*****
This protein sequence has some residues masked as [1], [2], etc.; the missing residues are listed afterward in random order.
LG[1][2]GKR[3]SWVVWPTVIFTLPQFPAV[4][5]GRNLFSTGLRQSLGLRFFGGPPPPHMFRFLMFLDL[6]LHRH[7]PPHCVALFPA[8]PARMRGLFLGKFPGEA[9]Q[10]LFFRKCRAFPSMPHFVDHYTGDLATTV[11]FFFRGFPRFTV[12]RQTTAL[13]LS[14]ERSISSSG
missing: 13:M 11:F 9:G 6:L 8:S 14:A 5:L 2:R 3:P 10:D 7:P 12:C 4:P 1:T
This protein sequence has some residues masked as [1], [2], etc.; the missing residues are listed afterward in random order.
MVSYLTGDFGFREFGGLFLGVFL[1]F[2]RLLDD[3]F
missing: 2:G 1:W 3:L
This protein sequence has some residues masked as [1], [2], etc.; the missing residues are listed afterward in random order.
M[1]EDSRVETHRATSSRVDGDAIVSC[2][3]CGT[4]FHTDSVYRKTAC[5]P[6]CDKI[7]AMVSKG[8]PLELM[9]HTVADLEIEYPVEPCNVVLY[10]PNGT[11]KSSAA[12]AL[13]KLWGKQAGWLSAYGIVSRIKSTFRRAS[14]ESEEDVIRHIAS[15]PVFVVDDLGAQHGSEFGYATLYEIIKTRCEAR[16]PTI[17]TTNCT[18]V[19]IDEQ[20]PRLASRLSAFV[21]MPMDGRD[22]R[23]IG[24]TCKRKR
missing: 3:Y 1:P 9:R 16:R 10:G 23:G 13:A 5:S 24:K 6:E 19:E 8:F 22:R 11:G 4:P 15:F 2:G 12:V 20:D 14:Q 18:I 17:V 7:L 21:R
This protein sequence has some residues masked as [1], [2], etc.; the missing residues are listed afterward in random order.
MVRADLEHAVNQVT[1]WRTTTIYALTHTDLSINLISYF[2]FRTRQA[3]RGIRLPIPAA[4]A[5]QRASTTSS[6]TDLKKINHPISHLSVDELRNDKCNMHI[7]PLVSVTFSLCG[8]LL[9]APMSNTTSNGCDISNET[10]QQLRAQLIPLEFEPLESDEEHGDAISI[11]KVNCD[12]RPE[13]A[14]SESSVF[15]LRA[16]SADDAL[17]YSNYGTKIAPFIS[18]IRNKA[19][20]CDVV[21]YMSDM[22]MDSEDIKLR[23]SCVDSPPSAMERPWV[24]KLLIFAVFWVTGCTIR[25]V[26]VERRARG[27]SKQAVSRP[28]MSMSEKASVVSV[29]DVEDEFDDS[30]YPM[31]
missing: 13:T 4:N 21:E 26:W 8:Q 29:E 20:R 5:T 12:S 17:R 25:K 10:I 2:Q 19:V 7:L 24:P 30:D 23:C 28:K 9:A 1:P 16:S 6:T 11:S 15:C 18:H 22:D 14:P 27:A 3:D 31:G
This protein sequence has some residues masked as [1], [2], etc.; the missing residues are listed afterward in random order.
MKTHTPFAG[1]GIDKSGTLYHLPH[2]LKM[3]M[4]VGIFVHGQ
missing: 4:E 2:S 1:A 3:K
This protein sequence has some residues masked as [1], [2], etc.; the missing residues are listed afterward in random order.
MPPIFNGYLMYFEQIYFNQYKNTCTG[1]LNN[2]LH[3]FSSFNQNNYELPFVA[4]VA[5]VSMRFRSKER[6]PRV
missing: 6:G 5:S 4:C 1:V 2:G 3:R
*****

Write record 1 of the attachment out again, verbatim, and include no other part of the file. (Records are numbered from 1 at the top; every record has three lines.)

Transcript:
This protein sequence has some residues masked as [1], [2], etc.; the missing residues are listed afterward in random order.
LG[1][2]GKR[3]SWVVWPTVIFTLPQFPAV[4][5]GRNLFSTGLRQSLGLRFFGGPPPPHMFRFLMFLDL[6]LHRH[7]PPHCVALFPA[8]PARMRGLFLGKFPGEA[9]Q[10]LFFRKCRAFPSMPHFVDHYTGDLATTV[11]FFFRGFPRFTV[12]RQTTAL[13]LS[14]ERSISSSG
missing: 13:M 11:F 9:G 6:L 8:S 14:A 5:L 2:R 3:P 10:D 7:P 12:C 4:P 1:T